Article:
Hari Parbat is a popular tourist attraction that is frequented by visitors in large numbers owing to its historical and religious significance. It is the site of several important edifices, which include the Durrani Fort, Parvati Temple, a Gurudwara and shrines of Akhund Mullah Shah and Khwaja Makhdoom Sahib. The earliest fortifications on this hill were established by Mughal Emperor Akbar in 1590, when he planned to build a new capital named Nager Nagor. However, not everything went according to plan. The present citadel was constructed in 1808 under the supervision of Shuja Shah Durrani.
There are two mythological legends associated with Hari Parbat, which is also known as Koh-e-Maraan. The first one states that this hill was originally a huge lake, where a demon named Jalobhava resided. To get rid of his atrocities, the natives prayed Hindu Goddess Parvati for help. She turned into a bird and dropped a pebble on his head. The pebble kept increasing in size until the demon's head was crushed. It is said that Hari Parbat is the same enlarged pebble, which became the abode of all Hindu gods. Another version of the tale is similar but includes two demons – Tsand and Mond.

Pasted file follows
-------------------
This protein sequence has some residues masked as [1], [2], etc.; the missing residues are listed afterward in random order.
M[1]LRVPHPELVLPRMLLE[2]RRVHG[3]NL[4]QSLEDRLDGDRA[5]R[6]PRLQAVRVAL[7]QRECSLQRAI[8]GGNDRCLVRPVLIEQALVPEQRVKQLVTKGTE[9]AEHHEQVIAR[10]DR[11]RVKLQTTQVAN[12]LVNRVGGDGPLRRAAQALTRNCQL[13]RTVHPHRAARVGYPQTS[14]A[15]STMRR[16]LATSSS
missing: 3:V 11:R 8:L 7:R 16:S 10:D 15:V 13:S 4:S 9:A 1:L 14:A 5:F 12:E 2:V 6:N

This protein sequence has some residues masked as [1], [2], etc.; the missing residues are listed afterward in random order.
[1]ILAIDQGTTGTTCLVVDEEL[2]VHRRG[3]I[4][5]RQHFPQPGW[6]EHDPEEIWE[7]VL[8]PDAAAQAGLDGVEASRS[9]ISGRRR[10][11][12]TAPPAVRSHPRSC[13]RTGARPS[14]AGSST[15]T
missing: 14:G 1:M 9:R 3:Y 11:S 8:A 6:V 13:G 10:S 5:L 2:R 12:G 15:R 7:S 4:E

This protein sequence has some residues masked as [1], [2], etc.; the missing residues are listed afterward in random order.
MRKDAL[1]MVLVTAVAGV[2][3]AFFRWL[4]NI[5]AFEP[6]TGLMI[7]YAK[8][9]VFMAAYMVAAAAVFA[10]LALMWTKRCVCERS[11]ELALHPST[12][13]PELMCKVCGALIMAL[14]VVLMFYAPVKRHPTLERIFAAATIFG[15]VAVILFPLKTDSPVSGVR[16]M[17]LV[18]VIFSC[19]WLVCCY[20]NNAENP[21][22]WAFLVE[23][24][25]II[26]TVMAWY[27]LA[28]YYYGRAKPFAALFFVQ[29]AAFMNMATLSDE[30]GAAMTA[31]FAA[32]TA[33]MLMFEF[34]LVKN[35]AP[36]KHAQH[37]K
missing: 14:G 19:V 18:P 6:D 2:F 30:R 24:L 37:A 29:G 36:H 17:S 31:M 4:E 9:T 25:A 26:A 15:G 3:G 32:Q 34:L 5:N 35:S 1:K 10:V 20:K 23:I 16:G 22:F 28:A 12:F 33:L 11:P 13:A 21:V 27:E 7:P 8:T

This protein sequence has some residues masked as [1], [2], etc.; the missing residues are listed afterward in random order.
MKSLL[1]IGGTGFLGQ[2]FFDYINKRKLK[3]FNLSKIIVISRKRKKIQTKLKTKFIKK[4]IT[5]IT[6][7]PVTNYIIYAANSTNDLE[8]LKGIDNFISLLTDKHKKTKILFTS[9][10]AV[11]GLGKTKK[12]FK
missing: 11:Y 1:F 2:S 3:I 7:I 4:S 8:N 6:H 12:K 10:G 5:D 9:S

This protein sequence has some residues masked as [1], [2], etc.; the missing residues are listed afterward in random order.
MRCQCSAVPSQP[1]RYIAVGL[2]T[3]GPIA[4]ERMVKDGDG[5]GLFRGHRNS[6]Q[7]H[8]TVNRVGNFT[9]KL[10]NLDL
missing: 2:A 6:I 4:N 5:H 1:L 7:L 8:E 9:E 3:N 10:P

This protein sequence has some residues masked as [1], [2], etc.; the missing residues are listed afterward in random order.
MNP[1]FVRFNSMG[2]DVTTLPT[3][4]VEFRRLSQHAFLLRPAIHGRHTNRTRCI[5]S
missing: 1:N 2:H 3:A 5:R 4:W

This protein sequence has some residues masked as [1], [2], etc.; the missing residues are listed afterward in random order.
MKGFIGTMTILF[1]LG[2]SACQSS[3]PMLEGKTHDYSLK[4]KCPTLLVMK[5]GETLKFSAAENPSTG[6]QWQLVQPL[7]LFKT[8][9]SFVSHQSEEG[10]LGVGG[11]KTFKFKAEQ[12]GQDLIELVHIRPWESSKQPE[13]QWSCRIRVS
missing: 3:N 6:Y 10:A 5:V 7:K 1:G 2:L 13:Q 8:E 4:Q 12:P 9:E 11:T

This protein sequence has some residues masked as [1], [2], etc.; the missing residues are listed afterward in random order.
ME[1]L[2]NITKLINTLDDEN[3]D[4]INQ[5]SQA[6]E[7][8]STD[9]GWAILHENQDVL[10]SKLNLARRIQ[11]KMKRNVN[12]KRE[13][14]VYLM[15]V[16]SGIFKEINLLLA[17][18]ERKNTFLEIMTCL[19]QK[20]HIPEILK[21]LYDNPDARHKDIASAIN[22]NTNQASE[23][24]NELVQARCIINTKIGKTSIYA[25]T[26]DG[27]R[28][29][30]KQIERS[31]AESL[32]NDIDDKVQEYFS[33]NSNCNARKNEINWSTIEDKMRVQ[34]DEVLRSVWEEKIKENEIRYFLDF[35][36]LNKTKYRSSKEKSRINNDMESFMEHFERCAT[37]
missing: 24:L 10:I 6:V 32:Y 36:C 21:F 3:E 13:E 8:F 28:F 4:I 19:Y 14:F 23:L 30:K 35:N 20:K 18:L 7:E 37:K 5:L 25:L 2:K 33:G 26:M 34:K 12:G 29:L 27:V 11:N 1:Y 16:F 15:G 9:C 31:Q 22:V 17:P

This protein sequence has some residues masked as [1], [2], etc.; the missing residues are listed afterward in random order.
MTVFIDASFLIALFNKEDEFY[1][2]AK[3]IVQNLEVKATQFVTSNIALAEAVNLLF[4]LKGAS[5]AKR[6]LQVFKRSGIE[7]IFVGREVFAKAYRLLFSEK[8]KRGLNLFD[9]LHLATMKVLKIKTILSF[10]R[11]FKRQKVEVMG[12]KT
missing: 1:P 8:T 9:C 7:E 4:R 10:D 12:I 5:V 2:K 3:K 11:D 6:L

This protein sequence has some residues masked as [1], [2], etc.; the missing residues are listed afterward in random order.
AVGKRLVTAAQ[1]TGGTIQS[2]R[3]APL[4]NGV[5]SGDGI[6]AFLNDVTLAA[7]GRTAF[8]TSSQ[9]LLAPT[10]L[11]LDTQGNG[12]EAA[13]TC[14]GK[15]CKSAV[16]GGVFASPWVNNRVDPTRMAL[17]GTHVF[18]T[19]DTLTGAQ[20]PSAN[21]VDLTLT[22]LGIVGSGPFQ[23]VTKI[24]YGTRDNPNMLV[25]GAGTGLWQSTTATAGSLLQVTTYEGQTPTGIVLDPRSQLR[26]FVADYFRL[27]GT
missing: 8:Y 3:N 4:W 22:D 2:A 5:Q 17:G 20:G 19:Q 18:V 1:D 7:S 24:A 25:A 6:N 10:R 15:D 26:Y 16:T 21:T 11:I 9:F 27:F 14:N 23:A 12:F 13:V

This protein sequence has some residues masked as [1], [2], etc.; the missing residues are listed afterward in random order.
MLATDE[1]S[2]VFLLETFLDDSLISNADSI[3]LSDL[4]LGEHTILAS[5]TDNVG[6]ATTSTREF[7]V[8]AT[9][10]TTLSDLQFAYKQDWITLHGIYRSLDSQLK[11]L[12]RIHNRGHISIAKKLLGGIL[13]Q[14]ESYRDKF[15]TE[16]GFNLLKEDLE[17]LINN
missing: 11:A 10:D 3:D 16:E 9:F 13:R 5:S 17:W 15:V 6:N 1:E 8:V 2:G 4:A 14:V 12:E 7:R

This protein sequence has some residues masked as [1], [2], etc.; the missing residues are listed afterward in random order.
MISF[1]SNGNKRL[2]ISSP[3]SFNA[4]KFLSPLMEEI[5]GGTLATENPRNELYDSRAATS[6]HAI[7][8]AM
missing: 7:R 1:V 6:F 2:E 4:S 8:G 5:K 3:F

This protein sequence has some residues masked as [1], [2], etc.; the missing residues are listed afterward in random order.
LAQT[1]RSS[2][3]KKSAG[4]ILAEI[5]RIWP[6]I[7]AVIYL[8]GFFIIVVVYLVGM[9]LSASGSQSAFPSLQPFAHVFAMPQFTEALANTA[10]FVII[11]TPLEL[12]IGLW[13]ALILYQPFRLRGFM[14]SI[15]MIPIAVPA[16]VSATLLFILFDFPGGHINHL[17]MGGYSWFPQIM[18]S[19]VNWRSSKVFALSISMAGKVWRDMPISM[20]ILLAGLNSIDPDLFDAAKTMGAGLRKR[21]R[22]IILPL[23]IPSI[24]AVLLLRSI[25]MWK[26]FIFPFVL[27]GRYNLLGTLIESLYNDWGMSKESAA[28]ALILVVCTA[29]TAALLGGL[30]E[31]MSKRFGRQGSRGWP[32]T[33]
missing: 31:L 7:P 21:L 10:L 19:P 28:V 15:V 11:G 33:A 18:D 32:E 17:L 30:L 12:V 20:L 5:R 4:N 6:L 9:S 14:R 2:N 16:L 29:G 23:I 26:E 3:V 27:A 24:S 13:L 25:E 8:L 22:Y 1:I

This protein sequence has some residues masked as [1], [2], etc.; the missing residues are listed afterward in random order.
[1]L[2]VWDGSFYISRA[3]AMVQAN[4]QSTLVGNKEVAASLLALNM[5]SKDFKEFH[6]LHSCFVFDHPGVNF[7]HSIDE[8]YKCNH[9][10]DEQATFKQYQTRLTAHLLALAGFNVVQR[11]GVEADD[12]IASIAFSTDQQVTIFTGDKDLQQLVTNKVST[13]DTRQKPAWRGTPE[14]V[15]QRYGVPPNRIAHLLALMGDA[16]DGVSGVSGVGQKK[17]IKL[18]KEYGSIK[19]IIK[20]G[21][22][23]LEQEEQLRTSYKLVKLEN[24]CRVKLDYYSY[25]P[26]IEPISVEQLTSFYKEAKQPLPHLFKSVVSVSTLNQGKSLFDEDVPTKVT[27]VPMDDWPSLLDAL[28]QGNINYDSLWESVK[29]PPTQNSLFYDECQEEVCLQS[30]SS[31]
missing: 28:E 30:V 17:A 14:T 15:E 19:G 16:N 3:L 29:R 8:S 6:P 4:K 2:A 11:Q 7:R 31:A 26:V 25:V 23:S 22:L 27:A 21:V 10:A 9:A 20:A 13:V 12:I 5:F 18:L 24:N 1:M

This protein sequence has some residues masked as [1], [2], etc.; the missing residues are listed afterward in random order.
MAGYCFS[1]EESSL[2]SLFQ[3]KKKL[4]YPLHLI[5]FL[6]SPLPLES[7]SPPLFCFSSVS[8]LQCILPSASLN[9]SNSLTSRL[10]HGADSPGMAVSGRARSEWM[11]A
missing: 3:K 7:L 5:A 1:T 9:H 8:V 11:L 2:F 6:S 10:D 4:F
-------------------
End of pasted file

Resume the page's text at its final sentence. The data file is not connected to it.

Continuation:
The temple of Sharika Bhagwati is present on the western slope of this hill, which is also known as Predemna Peet. Goddess Parvati is worshipped here as 18-armed Sharika – the presiding deity of Srinagar. Har Navum – the birth occasion of the Goddess – is celebrated at the temple by offering taher-charvan (rice and goat liver meat).